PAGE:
Wednesday, March 14, 2012

Jesus' disciple has two primary roles!

Matthew 5:13-16

Now that Jesus has described what it means to be a happy, blessed and fulfilled follower, He uses two dynamic terms to position us in this world-salt and light. You are the salt of the earth. But if the salt loses its saltiness, how can it be made salty again? It is no longer good for anything, except to be thrown out and trampled underfoot.

NOTE Jesus says, "You ARE the salt of the earth!" It's not that you might be or you could be, but you ARE. Salt was used as a preservative to counteract the decay in meat. In order for the salt to be effective it must be out of the salt-shaker and applied to the meat. Salt is the invisible presence of God. It must be sensed! You're the salt in the world around you-the invisible presence of God among those you touch. Just by your presence there ought to be a preserving of purity, honesty and fairness.

NOTE that salt represents the inner quality-the being of the equation. Therefore, salt is the best tag to place on the first four beatitudes-poor in spirit, mourning, meekness and hungering and thirsting for righteousness. These snapshots are all about being, not doing. They describe your relationship with the Lord.

A saltless disciple is good for nothing except to be thrown out and trampled under foot. Jesus uses the term tasteless. The original Greek word is MORAINO, which means to be foolish, to play the fool, insipid, dull, flat or deficient-literally to be a MORON.

In Rabbinic literature salt is associated with wisdom-a foolish disciple has no impact on his world. In a sense salt is a warning against being good for nothing. Also, salt adds flavor to things. Jesus is to life what salt is to food. Jesus and the Kingdom lend flavor to life to be a difference-maker. The world is changed by flavoring it with your salt-like presence. It's like a thermostat; you set the temperature.

It was Saint Francis who said, "Preach the gospel at all times and when necessary use words." This is precisely what it means to be salt. You are the salt of the earth.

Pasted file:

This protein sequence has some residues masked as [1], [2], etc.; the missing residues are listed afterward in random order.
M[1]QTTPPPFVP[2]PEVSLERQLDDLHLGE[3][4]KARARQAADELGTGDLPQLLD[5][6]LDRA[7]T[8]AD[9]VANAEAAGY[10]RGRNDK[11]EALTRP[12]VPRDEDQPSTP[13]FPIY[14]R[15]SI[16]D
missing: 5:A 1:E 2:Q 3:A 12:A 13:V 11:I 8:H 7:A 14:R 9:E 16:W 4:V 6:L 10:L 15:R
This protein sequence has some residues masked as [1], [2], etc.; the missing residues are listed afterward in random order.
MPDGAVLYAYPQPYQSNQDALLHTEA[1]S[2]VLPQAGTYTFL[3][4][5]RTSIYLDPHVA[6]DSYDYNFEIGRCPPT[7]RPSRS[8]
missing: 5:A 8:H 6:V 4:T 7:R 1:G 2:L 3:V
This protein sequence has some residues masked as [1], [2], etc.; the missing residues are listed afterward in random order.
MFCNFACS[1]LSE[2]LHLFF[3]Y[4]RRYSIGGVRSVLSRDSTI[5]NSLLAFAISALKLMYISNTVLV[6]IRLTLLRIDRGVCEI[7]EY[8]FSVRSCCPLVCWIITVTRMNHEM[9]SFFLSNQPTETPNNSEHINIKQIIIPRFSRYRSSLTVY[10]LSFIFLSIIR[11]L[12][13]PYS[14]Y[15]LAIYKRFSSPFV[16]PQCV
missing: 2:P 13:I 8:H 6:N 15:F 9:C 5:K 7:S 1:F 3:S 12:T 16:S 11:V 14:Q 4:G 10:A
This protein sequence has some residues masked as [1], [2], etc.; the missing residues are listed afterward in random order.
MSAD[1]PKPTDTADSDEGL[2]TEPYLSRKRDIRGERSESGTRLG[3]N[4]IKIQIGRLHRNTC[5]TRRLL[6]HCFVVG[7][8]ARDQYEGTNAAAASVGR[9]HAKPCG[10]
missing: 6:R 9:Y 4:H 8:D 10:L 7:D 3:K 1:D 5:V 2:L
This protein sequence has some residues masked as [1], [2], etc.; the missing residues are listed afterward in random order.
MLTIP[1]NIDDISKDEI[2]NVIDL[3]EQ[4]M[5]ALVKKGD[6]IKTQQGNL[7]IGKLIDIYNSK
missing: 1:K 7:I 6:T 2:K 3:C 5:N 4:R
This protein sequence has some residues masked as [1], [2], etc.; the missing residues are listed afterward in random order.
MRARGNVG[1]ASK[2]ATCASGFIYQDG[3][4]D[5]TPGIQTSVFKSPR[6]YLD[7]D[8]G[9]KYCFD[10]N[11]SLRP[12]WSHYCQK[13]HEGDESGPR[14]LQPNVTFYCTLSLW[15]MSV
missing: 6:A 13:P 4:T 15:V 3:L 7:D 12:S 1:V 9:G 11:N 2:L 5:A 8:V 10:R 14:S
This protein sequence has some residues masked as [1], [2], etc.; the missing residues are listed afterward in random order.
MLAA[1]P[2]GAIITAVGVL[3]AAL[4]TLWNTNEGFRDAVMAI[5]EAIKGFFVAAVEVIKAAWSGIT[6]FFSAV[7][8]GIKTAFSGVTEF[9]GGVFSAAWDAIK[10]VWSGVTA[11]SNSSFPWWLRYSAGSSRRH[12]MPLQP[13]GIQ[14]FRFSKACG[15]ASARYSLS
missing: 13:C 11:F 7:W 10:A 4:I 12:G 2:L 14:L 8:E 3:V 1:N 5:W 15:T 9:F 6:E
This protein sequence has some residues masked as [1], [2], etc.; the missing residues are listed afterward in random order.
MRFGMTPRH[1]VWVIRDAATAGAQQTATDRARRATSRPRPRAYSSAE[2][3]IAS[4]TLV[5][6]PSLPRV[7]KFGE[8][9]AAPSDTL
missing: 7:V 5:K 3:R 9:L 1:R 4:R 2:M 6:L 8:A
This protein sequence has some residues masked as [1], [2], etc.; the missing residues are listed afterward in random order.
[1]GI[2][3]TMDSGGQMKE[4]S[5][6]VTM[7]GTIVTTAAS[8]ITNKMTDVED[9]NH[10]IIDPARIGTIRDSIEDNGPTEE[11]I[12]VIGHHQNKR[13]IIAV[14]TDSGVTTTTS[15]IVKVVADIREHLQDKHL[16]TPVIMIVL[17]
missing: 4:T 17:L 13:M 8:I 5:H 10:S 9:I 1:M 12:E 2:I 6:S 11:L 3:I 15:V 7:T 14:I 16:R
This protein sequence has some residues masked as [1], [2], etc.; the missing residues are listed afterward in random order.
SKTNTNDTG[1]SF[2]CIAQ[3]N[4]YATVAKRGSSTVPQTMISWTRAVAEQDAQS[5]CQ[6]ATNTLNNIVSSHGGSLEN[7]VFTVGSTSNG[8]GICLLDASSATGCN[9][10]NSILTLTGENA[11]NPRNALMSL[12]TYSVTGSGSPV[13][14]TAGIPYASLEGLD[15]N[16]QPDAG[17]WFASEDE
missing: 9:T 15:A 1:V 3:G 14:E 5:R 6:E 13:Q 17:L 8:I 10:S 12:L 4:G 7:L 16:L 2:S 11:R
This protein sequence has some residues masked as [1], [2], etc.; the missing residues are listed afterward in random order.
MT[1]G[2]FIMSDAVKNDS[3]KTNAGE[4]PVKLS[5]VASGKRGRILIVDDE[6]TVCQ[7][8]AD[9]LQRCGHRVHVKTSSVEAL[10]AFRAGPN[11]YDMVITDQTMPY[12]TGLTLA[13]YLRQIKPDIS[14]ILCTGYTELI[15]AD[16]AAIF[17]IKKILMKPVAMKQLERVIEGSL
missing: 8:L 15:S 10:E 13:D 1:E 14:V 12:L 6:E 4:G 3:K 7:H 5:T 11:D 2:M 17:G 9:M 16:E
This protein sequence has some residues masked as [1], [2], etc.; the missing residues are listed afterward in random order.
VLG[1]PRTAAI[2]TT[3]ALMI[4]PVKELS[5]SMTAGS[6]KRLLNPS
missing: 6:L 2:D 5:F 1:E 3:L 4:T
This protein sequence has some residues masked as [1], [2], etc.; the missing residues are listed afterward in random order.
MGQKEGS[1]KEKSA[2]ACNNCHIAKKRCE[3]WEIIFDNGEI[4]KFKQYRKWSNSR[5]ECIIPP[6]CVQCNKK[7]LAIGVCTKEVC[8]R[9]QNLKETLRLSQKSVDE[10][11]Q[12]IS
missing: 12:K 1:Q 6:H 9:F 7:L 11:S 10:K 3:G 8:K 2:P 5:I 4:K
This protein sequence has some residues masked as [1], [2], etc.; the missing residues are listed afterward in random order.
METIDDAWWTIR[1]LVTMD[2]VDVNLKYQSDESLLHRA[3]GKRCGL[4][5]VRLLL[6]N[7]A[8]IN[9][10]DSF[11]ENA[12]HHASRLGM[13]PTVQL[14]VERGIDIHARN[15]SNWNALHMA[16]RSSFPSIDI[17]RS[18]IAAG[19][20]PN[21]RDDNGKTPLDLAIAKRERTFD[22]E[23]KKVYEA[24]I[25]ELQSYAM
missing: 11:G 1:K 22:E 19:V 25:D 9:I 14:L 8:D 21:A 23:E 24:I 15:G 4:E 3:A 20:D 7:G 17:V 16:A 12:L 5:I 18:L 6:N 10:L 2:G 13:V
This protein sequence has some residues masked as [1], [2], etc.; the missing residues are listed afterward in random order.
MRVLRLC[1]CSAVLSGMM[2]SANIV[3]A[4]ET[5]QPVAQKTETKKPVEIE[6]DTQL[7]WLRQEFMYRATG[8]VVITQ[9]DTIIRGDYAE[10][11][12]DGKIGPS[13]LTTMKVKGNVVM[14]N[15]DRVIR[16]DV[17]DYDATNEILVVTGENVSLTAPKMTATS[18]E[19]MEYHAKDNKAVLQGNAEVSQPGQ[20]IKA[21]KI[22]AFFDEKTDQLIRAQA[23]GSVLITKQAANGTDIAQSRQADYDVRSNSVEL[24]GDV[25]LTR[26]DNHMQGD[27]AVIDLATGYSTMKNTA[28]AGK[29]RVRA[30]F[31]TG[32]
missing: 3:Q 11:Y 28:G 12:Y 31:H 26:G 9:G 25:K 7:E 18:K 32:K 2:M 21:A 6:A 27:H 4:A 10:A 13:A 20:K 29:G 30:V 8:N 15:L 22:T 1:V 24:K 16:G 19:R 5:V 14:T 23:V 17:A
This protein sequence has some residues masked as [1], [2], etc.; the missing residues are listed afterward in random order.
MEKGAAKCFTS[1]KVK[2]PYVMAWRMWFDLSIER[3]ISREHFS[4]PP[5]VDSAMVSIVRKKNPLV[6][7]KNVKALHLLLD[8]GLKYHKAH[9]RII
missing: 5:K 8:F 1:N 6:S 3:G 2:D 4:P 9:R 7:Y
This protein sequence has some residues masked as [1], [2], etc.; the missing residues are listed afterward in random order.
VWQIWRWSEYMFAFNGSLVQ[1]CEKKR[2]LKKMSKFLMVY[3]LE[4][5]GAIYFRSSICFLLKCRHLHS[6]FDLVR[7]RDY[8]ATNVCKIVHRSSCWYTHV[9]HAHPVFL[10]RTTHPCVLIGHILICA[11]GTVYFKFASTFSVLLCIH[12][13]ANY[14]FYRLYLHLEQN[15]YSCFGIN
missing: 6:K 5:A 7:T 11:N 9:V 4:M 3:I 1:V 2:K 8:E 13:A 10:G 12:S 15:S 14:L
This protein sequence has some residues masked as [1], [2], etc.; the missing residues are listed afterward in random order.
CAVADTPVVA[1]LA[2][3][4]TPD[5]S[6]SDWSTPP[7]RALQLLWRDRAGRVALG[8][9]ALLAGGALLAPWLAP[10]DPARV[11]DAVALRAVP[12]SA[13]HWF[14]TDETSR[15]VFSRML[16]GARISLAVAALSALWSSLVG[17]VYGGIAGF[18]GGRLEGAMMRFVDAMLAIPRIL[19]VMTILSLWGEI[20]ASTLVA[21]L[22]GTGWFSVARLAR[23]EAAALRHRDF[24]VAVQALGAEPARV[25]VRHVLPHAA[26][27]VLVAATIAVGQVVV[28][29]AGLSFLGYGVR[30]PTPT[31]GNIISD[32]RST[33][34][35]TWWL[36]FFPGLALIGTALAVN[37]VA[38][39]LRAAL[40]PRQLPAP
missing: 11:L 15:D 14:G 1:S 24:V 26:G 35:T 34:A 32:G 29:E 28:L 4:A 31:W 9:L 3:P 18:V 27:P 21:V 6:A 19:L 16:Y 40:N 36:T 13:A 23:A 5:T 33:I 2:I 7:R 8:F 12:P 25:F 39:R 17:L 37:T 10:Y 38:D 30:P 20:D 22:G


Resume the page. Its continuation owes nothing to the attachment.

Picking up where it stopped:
Now for the second image-light. You are the light of the world. A city on a hill cannot be hidden. Neither do people light a lamp and put it under a bowl. Instead they put it on its stand, and it gives light to everyone in the house. In the same way, let your light shine before others, that they may see your good deeds and glorify your Father in heaven.

NOTE again Jesus says, "You ARE the light of the world!" Salt has a powerful invisible nature to it; light has more of the visible presence of God. Salt must be sensed-light must be seen! Light counteracts the darkness.

The visible presence of God consists of the energy of salt and the expression of light-IT MUST BE ATTRACTIVE AND AUTHENTIC! The core of this light can be found in loving your neighbor as yourself.

We are beyond the point where mere talk-no matter how sound-can make an impression. Demonstration is required. We must live what we talk, even in places where we cannot talk what we live. We stand again at Mt. Carmel (I K 18:20-40). THE TEST IS REALITY-AUTHENTICITY-THE GENUINE!

Whereas salt was a warning against being good for nothing, light is used to show us how to be good for something. It is the outer or doing side of these two images used by Jesus. Light is the best tag to be placed on the second four snapshots-merciful, pure in heart, peacemaker and rejoicing in persecution.

You ARE the salt of the earth and the light of the world; you are the invisible and visible presence of God on planet earth. Don't become tasteless as salt and don't dim out or cover up your light! Allow Jesus to be sensed and seen in you.
More than twenty years ago E. Stanley Jones, the great Methodist writer and missionary to India, was asked to name the number-one problem in the church. His quick reply was `Irrelevance.' Not that the church was inherently irrelevant, but that followers of Jesus were failing to show in concrete ways and to tell in cogent understandable terms how the Jesus is relevant to all of life in the twentieth century.

So, how can this be done? Salt and Light.